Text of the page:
The first is, as I’ve said before, I think there was some cannibalizations of new Macs by iPads. We shipped a record 9.2 million iPads during the quarter, which is over two times the number of Macs shipped. And it’s clear that some customers chose to purchase iPad instead of new Mac, but the thing that really excites us is that more customers chose to buy an iPad than a Windows PC.
The second one is, I think some customers have delayed purchase until Lion becomes available. We are launching Lion tomorrow. And we’re looking forward to getting Lion out, it’s a fantastic product; the guys have worked very, very hard on it. It’s really a revolutionary change.
The third thing that I wouldn’t discount is, in the year-ago quarter, we launched new MacBook Pros. In this particular quarter we launched new iMacs. Both products were well received, however the MacBook Pro makes up the majority of the units that we sell in the Mac area. And so obviously, if you change the MacBook Pro and it’s well received, it’s going to make the comp more difficult to compare to.
So those are the three things that I think are primarily why the number isn’t more than it is, but I don’t want to lose sight that it’s already five times the industry, and this is 21st consecutive quarter that we’ve beat the market.
I don’t want to give you specific yield numbers, but the supply of iPad improved dramatically in the quarter. That allowed us to do the over 9.2 million, that’s up from the 4.7 from the prior quarter, so we added almost 100 percent. We further improved the supply in the initial weeks of July, so that’s allowed us to get into supply/demand balance on some SKUs in some countries. And so I feel very, very good about our progress in that area.
This is a good sort of problem, per se. The demand is fantastic, so there’s not something that I would point to on the supply side and say that this has created a huge issue. It’s a good problem. And as I said before, and I don’t generally do that, but in this case I am, to talk about July and the first weeks of July… we’re a little over 3 weeks into quarter. Supply has further improved since we ended our June quarter. And that further improvement has led some SKUs in some countries to become in supply/demand balance. Now I’m not going to project what will happen to the other countries, but obviously we’re working very hard to get as many units to customers as we can.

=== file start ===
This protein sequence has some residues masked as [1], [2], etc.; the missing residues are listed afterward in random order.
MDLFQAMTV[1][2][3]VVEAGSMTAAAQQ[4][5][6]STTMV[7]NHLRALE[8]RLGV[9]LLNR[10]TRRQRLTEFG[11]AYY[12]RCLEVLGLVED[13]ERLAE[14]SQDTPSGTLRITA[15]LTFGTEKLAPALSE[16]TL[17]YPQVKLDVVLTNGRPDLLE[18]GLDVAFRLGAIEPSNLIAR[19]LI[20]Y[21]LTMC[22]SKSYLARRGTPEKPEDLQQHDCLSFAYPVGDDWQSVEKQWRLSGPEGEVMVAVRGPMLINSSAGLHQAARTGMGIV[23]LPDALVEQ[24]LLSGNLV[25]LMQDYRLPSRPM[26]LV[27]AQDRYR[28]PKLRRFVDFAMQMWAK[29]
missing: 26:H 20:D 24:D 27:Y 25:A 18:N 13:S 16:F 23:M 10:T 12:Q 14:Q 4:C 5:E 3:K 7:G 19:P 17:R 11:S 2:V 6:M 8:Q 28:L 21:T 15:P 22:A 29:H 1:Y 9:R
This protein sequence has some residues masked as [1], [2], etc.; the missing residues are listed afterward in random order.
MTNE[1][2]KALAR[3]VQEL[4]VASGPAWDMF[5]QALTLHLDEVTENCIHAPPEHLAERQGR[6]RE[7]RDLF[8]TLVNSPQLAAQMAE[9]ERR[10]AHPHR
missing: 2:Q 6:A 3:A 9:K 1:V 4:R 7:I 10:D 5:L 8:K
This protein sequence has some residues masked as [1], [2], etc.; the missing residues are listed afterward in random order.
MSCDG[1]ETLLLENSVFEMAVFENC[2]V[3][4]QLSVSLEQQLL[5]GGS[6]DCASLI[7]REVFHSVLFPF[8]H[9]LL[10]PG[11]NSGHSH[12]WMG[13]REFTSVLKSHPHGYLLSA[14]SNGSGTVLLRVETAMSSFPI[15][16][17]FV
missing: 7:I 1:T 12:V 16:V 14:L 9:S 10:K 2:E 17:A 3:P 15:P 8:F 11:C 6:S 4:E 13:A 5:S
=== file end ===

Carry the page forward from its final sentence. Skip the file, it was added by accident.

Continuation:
We have a dual prong strategy with enterprise for iPad and iPhone. We work with carriers sales forces, and they have very large ones because they sell their services into enterprise, and many of these enterprises want one of our devices connected to it. And so we train and provide quite a bit of help to the carrier forces. Plus we do some sales directly ourselves, or act as an overlay sales force to a channel that sells to enterprise. I would characterize this as, we’re still building it out, and we do a bit better each quarter. We’re very, very happy… about the level of interest and taking people to the pilot and initial deployment stages. And now our attention is moving to penetration within those accounts, versus sort of getting on the standards list.
I think if you really looked at it fairly, to be this far into the enterprise with a product that’s only been shipping for 15 months in the case of iPad, is absolutely incredible, because the enterprise is typically much more conservative and takes a long time to evaluate products. And in this case, people are moving at a speed I haven’t seen. Also, in a group that’s not thought of as enterprise, K-12, also takes a very long time for a new product category. But last quarter we sold more iPads in K-12 than we did Macs. And to do that after just five quarters is absolutely shocking. We would have never predicted this. And so we feel very, very good about the different areas that iPad is being sold into. It’s clear that it has a universal appeal in many different markets, from consumer to business to government, and on and on.
I don’t want to make a comment about iPad, except that we think iPad will grow significantly year over year. We’ll leave the rest of it to you to conclude. And then we’ll be very happy to report in October how we did.